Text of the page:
On Ubuntu 13.04, json fails to do anything once installed #56

craigwblake opened this Issue Aug 8, 2013 · 11 comments


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Installation completes normally, 'json' program is present but no matter what I run there is no output

$ json --version

$ echo '{"foo":"bar"}' | json


trentm commented Aug 8, 2013

@craigwblake I don't have enough to go on here. How did you install this? which json Can you show me the content of the json script file that is running?

Sure, I'll share what I can. I run "apt-get install node" to install node then ran "npm install -g jsontool" per the instructions on the main page. That all completed without error, and it installed the json command in "/usr/local/bin/json"

Here is the content of the file in that location:

#!/usr/bin/env node
// json -- a 'json' command for massaging JSON on the command line
// See <https://github.com/trentm/json>.

var VERSION = "6.0.0";

var p = console.warn;
var util = require('util');
var assert = require('assert');

... most of file ellided because have enough here to confirm this is *my* json tool :) ...



trentm commented Aug 8, 2013

@craigwblake Thanks. Okay, what is the output of:

which node

`which node` --version

`which node` /usr/local/bin/json --version

I've not seen that behaviour (calling json --version exiting showing nothing). I've also never used the apt-provided node on Ubuntu.

Well I ran that and it didn't work I looked into and found out that on Ubuntu the Node.js binary is installed as 'nodejs'.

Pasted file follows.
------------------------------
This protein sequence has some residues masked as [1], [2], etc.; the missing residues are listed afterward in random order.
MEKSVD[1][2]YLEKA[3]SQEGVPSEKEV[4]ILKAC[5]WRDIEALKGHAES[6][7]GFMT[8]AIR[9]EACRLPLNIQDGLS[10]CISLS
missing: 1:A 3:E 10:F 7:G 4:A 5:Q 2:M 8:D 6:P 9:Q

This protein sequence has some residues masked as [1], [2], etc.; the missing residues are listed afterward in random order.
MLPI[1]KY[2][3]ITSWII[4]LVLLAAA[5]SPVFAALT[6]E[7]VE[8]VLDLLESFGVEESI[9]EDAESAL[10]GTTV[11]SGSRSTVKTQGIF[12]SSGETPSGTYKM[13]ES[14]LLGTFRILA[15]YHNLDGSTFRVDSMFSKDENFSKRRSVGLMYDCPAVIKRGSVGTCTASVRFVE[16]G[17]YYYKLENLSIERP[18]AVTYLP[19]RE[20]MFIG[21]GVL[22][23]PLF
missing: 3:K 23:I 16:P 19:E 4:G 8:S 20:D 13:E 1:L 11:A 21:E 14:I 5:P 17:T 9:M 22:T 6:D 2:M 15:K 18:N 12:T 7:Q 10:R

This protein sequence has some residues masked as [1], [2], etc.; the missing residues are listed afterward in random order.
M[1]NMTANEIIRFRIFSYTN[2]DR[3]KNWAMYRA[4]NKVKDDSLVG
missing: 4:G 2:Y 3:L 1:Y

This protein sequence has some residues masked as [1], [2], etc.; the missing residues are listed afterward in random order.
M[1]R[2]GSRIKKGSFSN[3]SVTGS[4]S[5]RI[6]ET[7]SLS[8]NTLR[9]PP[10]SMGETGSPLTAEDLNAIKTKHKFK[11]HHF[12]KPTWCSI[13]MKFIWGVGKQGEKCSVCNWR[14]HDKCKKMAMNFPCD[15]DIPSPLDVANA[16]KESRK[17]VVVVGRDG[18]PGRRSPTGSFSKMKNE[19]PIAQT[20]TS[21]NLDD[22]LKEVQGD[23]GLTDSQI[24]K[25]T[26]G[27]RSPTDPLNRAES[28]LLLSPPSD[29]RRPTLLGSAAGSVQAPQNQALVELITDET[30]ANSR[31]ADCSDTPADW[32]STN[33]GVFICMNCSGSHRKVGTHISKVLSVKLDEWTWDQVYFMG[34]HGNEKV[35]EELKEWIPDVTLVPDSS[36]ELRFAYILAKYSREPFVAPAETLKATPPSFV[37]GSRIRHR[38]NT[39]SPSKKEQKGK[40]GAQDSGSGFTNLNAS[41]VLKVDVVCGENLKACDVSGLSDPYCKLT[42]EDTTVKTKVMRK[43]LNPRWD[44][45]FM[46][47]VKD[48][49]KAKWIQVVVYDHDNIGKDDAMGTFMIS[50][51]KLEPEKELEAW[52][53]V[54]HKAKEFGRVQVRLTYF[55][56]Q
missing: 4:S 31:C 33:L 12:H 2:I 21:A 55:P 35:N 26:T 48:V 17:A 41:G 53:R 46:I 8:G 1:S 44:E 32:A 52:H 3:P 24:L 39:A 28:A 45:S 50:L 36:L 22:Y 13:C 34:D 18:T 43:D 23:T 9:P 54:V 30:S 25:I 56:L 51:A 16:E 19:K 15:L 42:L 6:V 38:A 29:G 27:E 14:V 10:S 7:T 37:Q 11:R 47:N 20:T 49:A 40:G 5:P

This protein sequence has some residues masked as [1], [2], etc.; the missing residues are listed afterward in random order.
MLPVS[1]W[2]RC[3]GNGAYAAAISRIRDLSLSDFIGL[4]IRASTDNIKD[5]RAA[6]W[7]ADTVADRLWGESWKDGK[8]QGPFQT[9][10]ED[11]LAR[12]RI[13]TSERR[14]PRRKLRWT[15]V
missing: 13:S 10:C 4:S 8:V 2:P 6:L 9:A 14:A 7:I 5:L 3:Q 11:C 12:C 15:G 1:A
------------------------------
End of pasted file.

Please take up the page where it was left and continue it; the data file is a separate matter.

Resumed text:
That certainly explains why it wasn't working, but it's definitely not obvious from the lack of output. Maybe it's worth checking for 'nodejs' as the executable if 'node' fails in your script?

Also, for reference there is a different 'node' binary on Ubuntu (which is why nodejs could not use the name) which when run outputs nothing. Quite an annoying coincidence that made the problem non-obvious.


trentm commented Aug 8, 2013

What?! That's crazy. I don't know a reasonable way to deal with that on json's end. There must be many node.js-based command line tools that have this same issue.

A little bit of searching turned this up: http://askubuntu.com/questions/235655/node-js-conflicts-sbin-node-vs-usr-bin-node Specifically:

sudo apt-get --purge remove node
sudo apt-get --purge remove nodejs
sudo apt-get install nodejs

# Confirm it worked
node --version       # v0.10.13
ls -la `which node`  # ... /usr/bin/node -> /etc/alternatives/node

Is that a reasonable workaround for you? I'm not familiar with current and past Ubuntu node.js packaging naming.

I tried but it still didn't link the 'nodejs' binary to 'node'. Oh well, I manually linked it so it works now. Perhaps it would be sufficient for a warning for Ubuntu users on your installation instructions?


trentm commented Aug 8, 2013

@craigwblake I got a response from @isaacs:

The answer is that this is a known bug in debian-stable. He should either: a) install from source, b) install from the binary tarballs on http://nodejs.org/ or c) use chrislea's PPA https://launchpad.net/~chris-lea/+archive/node.js/

it is my understanding that Debian is changing this moving forward.
so future versions will have the "nodejs" package install a binary called "node", and have it conflict with the "ham-node" package

trentm closed this Aug 8, 2013


trentm commented Aug 9, 2013

README.md warning added in the install section. Thanks!

Instead of #!/usr/bin/env node, try this

#!/usr/bin/env sh
':' //; exec "$(command -v nodejs || command -v node)" "$0" "$@"

Say whaaaat?

It's a polyglot script. sh sees it as a shell script that tries to exec itself using either nodejs or node; node sees it as a no-op and executes everything below. Everyone is happy!

Credit goes to guys on stackexchange.

See #74.

The warnings in docs and install scripts are probably no longer required with this hack and could be removed.

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